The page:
How To Get Enough of the Right Fats On Keto (And Avoid the Bad Ones)
What to Eat

How To Get Enough of the Right Fats On Keto (And Avoid the Bad Ones)

Brian Stanton

Brian Stanton

8 months ago

Eating Keto means eating most of your calories from fat. 

This scares some people. Isn’t fat bad for you? Doesn’t it clog your arteries?

That’s what we’ve been conditioned to believe. Saturated fat, in particular, has been demonized for decades on the back of 1950s population research. [*]

This research has largely been debunked, but the anti-fat sentiment persists. Even today, otherwise reputable organizations like the American Heart Association (AHA) continue to get the fat story wrong. [*

This can all be rather confusing. You know Keto is high-fat, but what types of fat should you eat to promote good health? And how can you ensure you’re getting enough fat to hit your Keto macros?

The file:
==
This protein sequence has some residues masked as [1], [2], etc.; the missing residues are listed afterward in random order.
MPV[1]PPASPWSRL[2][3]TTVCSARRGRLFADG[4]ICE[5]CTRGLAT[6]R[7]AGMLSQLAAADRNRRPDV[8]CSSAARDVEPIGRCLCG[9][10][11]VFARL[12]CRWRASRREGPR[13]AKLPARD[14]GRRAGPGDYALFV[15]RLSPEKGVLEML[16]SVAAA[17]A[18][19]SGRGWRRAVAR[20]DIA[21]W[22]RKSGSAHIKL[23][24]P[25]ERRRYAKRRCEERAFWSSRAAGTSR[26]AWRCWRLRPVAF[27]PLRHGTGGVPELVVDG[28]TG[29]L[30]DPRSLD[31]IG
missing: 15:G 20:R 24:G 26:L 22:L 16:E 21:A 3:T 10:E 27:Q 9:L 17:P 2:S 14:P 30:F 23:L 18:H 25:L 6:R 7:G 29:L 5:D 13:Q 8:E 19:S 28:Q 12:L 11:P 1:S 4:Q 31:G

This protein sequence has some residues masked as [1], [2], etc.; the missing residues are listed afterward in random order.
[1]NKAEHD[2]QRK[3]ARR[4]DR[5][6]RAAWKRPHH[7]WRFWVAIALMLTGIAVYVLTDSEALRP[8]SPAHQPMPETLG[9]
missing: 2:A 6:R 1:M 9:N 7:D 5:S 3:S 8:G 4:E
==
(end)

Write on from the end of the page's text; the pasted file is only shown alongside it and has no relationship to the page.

Keep reading. This article has you covered. 

Why Keto Is High-Fat

When you eat a Keto diet, you consume about 60-70% of your calories from fat, 25-30% from protein, and 5-10% from carbohydrates.[*]

Fat is mostly a placeholder on Keto—a macronutrient that provides energy in the absence of carbs. Some explanation will help. 

The key to ketosis (aka, burning fat on Keto) is carb restriction. By keeping carbs low, you keep blood sugar and insulin levels low. This sends a memo to your liver, which soon gets busy burning fat and making ketones. 

So carbs are out. That leaves protein and fat.